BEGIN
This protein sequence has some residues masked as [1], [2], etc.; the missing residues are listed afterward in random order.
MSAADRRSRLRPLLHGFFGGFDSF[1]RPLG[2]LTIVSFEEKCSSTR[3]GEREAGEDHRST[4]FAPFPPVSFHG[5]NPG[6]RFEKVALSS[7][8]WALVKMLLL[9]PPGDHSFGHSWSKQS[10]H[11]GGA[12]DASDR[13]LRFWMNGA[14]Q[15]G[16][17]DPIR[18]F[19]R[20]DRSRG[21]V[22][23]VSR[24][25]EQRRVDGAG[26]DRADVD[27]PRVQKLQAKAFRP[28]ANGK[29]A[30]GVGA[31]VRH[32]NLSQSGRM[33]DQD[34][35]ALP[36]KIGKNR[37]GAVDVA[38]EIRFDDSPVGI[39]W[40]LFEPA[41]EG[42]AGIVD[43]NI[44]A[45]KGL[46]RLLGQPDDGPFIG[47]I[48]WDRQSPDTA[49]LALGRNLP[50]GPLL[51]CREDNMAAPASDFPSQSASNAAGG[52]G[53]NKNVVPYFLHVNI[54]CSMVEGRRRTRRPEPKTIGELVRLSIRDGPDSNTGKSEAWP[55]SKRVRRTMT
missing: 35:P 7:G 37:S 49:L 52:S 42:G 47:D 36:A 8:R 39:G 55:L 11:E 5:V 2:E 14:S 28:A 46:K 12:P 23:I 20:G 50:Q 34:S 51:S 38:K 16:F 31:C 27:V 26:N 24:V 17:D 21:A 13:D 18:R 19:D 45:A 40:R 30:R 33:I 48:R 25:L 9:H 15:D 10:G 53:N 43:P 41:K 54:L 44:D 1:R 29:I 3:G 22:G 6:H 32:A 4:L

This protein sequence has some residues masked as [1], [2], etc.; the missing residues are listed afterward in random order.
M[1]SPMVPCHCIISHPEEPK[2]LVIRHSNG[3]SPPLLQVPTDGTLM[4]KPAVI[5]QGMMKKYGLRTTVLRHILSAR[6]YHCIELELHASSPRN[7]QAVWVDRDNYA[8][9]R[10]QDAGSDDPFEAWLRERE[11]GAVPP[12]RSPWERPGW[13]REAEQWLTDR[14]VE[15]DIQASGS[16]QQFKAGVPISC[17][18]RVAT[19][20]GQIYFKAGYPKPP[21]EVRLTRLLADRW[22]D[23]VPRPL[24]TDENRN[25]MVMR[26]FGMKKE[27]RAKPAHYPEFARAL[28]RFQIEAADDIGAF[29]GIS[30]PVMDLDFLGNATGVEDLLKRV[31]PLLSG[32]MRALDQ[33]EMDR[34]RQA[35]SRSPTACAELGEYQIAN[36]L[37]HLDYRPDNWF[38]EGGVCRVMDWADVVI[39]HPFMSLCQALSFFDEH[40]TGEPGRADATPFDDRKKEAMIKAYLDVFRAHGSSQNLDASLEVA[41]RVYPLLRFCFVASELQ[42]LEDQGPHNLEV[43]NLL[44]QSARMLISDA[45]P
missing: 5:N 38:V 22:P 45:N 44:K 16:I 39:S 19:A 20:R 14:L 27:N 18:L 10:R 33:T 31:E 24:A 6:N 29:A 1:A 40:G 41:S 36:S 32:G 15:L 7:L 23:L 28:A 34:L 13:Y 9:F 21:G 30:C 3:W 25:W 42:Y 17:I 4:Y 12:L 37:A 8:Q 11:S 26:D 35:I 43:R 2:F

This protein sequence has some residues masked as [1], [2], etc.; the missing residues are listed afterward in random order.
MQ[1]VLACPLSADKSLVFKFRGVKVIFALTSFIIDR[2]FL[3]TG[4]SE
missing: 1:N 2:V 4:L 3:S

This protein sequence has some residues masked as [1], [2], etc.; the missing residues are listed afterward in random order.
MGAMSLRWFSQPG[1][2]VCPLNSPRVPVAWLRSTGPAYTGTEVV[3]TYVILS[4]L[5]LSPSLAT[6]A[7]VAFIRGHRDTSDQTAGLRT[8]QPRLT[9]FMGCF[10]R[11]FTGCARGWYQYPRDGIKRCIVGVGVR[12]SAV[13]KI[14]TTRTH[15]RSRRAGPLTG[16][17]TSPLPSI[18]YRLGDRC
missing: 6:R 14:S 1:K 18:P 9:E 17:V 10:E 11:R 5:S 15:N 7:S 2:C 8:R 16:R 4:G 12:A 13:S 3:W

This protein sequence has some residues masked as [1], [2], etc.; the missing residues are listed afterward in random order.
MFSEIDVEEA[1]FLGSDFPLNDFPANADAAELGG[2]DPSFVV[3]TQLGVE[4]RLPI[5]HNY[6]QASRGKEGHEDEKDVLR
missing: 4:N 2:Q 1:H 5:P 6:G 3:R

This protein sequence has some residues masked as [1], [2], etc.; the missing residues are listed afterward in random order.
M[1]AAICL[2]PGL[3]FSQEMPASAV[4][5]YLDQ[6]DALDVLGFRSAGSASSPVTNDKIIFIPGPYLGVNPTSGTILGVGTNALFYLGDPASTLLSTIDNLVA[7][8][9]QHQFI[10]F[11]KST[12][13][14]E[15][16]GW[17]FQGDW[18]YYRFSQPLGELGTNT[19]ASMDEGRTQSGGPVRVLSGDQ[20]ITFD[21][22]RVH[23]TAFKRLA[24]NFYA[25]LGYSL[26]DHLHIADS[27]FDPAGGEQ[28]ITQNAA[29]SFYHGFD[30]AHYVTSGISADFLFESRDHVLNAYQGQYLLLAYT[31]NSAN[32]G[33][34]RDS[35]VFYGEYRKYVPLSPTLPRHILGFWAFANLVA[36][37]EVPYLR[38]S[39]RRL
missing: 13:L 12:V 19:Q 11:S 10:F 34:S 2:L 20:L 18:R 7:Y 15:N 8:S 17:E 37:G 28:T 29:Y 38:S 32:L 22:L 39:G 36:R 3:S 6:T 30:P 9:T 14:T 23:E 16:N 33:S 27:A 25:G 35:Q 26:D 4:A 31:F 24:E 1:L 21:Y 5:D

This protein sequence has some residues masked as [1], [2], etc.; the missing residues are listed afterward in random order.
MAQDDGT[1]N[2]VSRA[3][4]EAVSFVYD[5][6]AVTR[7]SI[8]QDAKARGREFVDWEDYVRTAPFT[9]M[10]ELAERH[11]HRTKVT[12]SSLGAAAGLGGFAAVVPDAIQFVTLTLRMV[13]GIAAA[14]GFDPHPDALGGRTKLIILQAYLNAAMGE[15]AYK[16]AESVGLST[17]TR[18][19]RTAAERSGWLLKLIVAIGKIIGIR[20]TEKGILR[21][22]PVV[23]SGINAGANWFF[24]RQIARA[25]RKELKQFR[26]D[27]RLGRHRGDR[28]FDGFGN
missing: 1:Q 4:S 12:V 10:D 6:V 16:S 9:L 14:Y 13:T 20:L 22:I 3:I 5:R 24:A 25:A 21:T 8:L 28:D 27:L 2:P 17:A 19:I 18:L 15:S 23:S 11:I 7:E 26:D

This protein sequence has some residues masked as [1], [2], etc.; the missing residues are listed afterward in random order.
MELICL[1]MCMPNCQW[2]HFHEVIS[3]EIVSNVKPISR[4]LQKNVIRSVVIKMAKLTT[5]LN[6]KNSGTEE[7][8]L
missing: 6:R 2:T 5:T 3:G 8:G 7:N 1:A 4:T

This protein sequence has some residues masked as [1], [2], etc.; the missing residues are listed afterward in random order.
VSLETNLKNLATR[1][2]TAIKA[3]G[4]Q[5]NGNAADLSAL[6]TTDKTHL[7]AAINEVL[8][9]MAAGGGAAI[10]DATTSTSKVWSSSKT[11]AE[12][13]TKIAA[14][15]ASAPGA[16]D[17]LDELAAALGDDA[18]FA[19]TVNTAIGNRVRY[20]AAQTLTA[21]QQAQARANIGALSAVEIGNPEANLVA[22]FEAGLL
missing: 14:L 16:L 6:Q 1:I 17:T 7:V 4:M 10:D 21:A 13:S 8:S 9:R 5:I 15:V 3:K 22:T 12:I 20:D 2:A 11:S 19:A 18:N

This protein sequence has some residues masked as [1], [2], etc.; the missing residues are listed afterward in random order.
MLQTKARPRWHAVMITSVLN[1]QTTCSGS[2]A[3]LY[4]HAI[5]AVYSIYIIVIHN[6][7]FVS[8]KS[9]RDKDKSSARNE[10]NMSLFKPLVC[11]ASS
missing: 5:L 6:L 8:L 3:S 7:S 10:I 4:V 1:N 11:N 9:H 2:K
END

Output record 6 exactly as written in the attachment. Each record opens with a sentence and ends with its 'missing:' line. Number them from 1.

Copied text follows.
This protein sequence has some residues masked as [1], [2], etc.; the missing residues are listed afterward in random order.
M[1]AAICL[2]PGL[3]FSQEMPASAV[4][5]YLDQ[6]DALDVLGFRSAGSASSPVTNDKIIFIPGPYLGVNPTSGTILGVGTNALFYLGDPASTLLSTIDNLVA[7][8][9]QHQFI[10]F[11]KST[12][13][14]E[15][16]GW[17]FQGDW[18]YYRFSQPLGELGTNT[19]ASMDEGRTQSGGPVRVLSGDQ[20]ITFD[21][22]RVH[23]TAFKRLA[24]NFYA[25]LGYSL[26]DHLHIADS[27]FDPAGGEQ[28]ITQNAA[29]SFYHGFD[30]AHYVTSGISADFLFESRDHVLNAYQGQYLLLAYT[31]NSAN[32]G[33][34]RDS[35]VFYGEYRKYVPLSPTLPRHILGFWAFANLVA[36][37]EVPYLR[38]S[39]RRL
missing: 13:L 12:V 19:Q 11:S 10:F 34:S 2:L 20:L 18:R 7:Y 15:N 8:S 17:E 37:G 28:T 29:Y 38:S 32:L 22:L 39:G 36:R 3:S 6:T 30:P 9:T 14:T 23:E 16:N 33:S 27:A 25:G 35:Q 26:D 4:A 31:F 24:E 1:L 21:Y 5:D